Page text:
Jesus also tells Bartimaeus that his faith has made him well. Other translations read, “Your faith has saved you.” This is so because the Greek word, sozo, can mean both healing and salvation. This should make sense to us because our ultimate salvation means our ultimate healing, irrespective of what happens or doesn’t happen to us here in this mortal life. This, then, is how we are to approach Jesus when we desire to be healed of all that ails us. This is how we should approach him as we come to our prayer and healing stations in a few moments. We are to approach the One who has the power to heal us with confidence and faith because our lessons remind us that Jesus has the ability and willingness to heal us because he loves us.

But a word of caution is necessary at this point because we all know people who have had a deep and real faith, and who have prayed for healing, and none came. Likewise, we have all prayed for folks to be healed and the healing never came. Does this mean we lack faith or that our faith is not genuine like Bartimaeus’s? No, because we have stories of Jesus healing folks, apparently without an attendant faith on their part, e.g., when he raised the widow of Nain’s dead son (Luke 7.11-17). So while the NT is utterly clear that faith is an important part of our healing, faith is not some kind of magic elixir. As the story of Job reminds us, God does not work on a quid pro quo basis. That was the basis for the Satan’s original challenge to God as well as the faulty thinking of Job’s comforters (and Job himself to a lesser extent). True, God did restore Job’s fortunes, but only after Job repented and realized he had gotten in over his head in challenging God’s wisdom, justice, and method of operation in his world. But Job’s repentance did not force God into restoring Job’s fortunes. If we really think that we can compel God to act on our behalf by what we do or say, we put God in a box just like Job and his companions did. God restored Job’s fortunes because God ultimately chose to do so out of his abundant and gracious mercy, not because of what Job did or did not do. As our Lord himself reminds us, God makes his sun rise on the wicked and righteous alike (Matthew 5.45), enigmatic as that is to us. But as we saw last week, God is God and we are not, and so from Job we learn that when God does not answer our prayers and requests made with a sincere faith, our proper response is to ultimately be silent and learn to trust God. This is the hardest thing we must learn to do, but learn it we must because it indicates we are learning humility, that we are not God, and this is prerequisite if we ever hope to know Jesus. As we saw last week, Jesus learned this after God rejected his pleas to be spared from suffering for the sins of the world. Job learned this lesson too. And if we are truly to give our lives to Jesus, so must we. We don’t learn this on our own power. We learn it in the power of the Spirit who lives in us and equips us to be God’s people in Jesus.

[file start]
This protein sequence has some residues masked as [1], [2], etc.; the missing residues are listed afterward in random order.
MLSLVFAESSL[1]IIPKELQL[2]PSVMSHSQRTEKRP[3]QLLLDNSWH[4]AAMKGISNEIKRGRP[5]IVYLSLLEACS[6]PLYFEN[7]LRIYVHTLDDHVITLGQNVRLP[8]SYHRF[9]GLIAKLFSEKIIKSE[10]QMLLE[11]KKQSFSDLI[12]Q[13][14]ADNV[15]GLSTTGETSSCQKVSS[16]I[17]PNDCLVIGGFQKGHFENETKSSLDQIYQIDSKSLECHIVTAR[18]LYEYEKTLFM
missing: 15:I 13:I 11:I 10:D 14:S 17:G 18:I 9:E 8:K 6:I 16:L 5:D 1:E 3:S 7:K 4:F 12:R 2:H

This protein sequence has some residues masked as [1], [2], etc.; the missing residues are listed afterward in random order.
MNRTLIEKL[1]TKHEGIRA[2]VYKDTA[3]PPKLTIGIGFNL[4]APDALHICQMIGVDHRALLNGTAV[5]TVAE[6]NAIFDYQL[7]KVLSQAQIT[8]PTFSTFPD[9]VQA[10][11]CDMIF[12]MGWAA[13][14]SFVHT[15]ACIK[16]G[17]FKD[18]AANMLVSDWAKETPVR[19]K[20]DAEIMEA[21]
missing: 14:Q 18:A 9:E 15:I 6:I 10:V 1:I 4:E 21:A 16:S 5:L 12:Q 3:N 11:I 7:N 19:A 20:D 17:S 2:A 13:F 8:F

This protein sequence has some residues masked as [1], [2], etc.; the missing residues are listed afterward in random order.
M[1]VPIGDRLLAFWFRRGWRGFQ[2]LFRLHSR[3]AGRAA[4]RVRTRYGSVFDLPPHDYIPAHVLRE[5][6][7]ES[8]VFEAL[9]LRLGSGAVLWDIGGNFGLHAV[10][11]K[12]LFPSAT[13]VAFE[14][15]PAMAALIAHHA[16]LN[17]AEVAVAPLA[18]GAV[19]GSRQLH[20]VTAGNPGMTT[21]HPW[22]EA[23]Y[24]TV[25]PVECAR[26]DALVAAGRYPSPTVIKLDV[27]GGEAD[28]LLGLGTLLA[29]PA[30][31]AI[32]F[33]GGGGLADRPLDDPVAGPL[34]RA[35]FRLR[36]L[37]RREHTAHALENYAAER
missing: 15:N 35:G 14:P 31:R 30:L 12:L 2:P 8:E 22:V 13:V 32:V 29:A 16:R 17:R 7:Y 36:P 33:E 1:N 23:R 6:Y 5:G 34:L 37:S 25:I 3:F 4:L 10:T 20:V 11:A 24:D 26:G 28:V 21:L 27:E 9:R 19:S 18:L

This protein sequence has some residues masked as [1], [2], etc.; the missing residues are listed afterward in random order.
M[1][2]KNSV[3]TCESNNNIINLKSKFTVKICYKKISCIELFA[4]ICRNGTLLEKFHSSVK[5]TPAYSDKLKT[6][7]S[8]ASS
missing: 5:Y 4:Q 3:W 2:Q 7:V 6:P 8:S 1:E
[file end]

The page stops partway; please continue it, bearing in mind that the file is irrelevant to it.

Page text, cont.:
So when you come to a healing station today with your requests, come with the expectation that God can and will heal you. If he heals you, rejoice and give thanks! But if you hear Jesus say no to your request, will you trust him enough to accept his answer? As we have seen, you will never be able to do so if you do not know Jesus and his love for you. It won’t do to know about Jesus. Like Job, you must learn to know him and his love for you. So if your request for healing is denied, perhaps this is the prayer for you to pray: Help me submit to your will and trust you, Jesus. Hard as this is to do, if we learn to humbly trust God’s sometimes enigmatic will for us in all matters, especially in our suffering, our faith will proclaim the loudest to those with ears to hear that we really do have Good News, now and for all eternity.

In the name of God: the Father, the Son, and the Holy Spirit. Amen.

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About Fr. Maney

Fr. Kevin Maney received his PhD from the University of Toledo in Curriculum and Instruction, majoring in educational technology and minoring in educational leadership. He completed his studies for a Diploma in Anglican Studies at Trinity School for Ministry in Ambridge, PA, and did his coursework almost entirely online. He was ordained as a transitional deacon in the Convocation of Anglicans in North America (CANA) on February 9, 2008 and as a priest in CANA on May 1, 2008. He is now the rector of St. Augustine's Anglican Church in Westerville, OH, a suburb of Columbus. St. Augustine’s is part of the Anglican Diocese of the Great Lakes (ADGL) and the Anglican Church in North America (ACNA).